Persian ironwood (Parrotia persica) seems exotic yet familiar, all at the same time. It has bark reminiscent of the more commonly grown Chinese elm (Ulmus parvifolia) and sycamores and plane trees (Platanus species); the luxuriant summer leaves of a beech tree (Fagus species); and a combination of brilliant fall colors evocative of smoke tree (Continus coggygria) and sweetgum (Liquidambar styraciflua). With so many worthy ornamental traits and an adaptability to a range of climate zones, Persian ironwood rewards those who choose to grow it, offering interest and beauty in every season. It should be grown more frequently in Western gardens.
Persian ironwood is a member of the witch hazel family (Hamamelidaceae), which includes familiar woody plants such as the witch hazels (Hamamelis species), the winter hazels (Corylopsis species), Fothergilla, and Chinese witch hazels (Loropetalum); the family once included the sweetgums, until they were split into the Altingiaceae. Only two species comprise the genus Parrotia, the other being P. subaequalis from China—a rare, small tree or large shrub, which was unknown to the horticultural trade until recently. The genus is not named for the colorful, mostly tropical birds, but instead for Dr Friedrich Wilhelm Parrot (1792-1841), a German naturalist and traveler who, in 1829, was the first European to climb Mount Ararat, which sits on the present-day borders of Turkey, Armenia, and Iran. Persian ironwood occurs natively only in a small region of that area, where temperate broad-leaved forests grow near the southern edge of the Caspian Sea in Northern Iran and Azerbaijan. It grows there with other notable ornamental trees, such as chestnut-leaved oak (Quercus castaneifolia), European hornbeam (Carpinus betulus), and silk tree (Albizia julibrissin).
Slow but Steady
As with many great horticultural trees, patience is required when cultivating Persian ironwood. It grows slowly, first as a multi-stemmed large shrub, then eventually as a low-branched, round-headed tree; it usually requires careful training to mature into a standard, single-trunk specimen. In cultivation, this tree can reach forty feet in height, eventually forming a short, thick trunk supporting both erect and drooping branches. The low branching form is often propagated by cuttings, possibly to assure the best fall color; trees grown from seed and those introduced from the wild supposedly have straight trunks and a columnar shape. This latter fact is attested to by the common use of the dense wood for telephone poles, bridge construction, and tool handles in Azerbaijan.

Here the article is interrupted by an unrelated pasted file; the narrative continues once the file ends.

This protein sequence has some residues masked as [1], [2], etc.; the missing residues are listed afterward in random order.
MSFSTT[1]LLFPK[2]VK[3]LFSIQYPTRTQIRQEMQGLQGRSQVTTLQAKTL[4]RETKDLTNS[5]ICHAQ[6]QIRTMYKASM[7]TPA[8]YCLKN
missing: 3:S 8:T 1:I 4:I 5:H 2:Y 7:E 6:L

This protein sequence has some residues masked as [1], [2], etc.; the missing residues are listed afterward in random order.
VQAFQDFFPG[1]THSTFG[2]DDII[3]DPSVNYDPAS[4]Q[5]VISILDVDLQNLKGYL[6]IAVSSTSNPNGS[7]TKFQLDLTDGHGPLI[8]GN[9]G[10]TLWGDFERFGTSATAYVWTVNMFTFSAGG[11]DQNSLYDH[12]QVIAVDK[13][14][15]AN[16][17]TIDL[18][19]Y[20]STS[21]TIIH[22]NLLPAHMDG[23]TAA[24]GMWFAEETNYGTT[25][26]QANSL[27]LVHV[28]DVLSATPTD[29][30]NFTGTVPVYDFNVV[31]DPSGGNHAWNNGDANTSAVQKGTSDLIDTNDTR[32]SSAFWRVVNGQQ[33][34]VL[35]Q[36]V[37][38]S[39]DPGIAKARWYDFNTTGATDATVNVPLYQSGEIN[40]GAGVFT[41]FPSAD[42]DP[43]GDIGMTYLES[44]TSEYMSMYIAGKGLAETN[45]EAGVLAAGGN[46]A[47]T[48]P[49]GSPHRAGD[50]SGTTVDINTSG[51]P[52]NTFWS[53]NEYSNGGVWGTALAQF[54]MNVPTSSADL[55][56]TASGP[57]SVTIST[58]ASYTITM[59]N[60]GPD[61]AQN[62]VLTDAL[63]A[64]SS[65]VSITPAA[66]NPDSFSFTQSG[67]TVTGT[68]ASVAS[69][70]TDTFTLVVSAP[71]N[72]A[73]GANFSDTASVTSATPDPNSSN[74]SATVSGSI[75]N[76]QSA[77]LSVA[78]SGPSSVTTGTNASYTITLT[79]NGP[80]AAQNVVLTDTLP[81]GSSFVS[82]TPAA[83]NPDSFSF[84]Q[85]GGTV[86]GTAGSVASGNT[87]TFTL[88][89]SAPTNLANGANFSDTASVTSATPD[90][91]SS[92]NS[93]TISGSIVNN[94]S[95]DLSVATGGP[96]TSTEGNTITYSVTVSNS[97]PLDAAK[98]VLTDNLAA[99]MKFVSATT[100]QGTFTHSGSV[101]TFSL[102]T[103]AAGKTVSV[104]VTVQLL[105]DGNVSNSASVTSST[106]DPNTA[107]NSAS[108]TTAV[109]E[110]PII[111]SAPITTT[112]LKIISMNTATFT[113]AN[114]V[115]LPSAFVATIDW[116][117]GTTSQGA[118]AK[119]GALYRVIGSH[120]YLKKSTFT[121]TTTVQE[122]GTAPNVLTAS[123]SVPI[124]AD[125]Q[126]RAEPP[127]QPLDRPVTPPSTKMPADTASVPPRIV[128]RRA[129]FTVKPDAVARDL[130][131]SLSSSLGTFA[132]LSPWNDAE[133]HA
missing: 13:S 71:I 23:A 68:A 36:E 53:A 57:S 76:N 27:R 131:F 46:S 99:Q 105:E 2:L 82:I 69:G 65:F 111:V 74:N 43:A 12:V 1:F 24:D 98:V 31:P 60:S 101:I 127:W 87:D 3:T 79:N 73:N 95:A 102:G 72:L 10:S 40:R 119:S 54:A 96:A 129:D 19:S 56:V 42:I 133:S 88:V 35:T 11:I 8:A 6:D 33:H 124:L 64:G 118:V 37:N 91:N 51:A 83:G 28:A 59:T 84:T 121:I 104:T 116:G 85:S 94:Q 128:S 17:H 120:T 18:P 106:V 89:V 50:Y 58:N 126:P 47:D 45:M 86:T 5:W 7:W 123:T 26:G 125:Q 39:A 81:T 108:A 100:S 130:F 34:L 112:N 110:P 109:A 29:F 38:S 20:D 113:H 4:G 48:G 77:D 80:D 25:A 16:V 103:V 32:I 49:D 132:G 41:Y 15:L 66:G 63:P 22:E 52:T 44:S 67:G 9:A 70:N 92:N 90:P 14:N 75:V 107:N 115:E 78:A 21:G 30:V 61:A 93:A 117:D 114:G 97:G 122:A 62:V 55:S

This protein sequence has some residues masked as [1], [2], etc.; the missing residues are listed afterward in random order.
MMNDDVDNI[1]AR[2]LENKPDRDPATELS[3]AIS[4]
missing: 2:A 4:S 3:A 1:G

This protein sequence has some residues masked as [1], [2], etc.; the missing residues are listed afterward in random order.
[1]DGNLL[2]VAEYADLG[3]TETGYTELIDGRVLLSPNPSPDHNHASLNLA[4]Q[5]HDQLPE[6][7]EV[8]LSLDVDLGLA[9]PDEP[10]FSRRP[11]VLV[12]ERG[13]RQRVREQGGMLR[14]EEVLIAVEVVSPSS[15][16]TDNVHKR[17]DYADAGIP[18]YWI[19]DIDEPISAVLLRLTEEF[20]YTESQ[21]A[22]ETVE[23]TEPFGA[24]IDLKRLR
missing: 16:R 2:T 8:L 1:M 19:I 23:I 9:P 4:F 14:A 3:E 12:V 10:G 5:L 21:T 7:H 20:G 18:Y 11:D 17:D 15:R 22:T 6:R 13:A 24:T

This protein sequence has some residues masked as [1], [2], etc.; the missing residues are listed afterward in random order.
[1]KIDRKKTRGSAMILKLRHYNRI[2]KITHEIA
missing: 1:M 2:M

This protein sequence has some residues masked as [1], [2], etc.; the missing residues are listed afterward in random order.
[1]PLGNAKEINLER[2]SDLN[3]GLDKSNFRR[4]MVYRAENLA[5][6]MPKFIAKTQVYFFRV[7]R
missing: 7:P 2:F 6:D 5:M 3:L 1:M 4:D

In winter, after the tree has lost its leaves, Persian ironwood’s beauty is exhibited in smooth bark that peels in scales and patches to reveal a mosaic of silver, green, and cream-colored new bark beneath. Small, petal-less flowers emerge in late winter and early spring, before the new leaves. These inconspicuous yet lovely flowers appear as bunches of blood red stamens born inside two woolly brown bracts, giving the naked branchlets a crimson haze, and inspiring their use in indoor arrangements. After flowering, new leaves emerge, coppery at first, eventually becoming dark green, satiny, and lopsided with wavy edges. As autumn approaches, the tree enters its most beautiful stage, displaying the exceptional fall color for which it is most coveted. The leaves turn from green to golden yellow, crimson, rose pink, maroon, and purple, all of which can be seen on a single tree, simultaneously.
Persian ironwood grows well in a variety of environments from Seattle to Central California (Sunset zones 2B-7, 14-17). It is pest free so far, does well in partial shade, but will produce the best fall color in full sun and well-drained rich soil. This infrequently grown species has year-round ornamental value and autumn color that rivals any species found in Western gardens.
In the face of climate change, disappearing global biodiversity, and an increasingly urban human population, striving for diversity in the tree species we chose to plant on our streets and in our parks and gardens will become ever more important. A richer, more diverse collection of trees around us is healthier (better able to avoid plagues of insects and diseases), more diverting to the eye, and more refreshing to the spirit. We can all do our part to learn more about and plant underused, undeservedly rare trees, like Persian ironwood.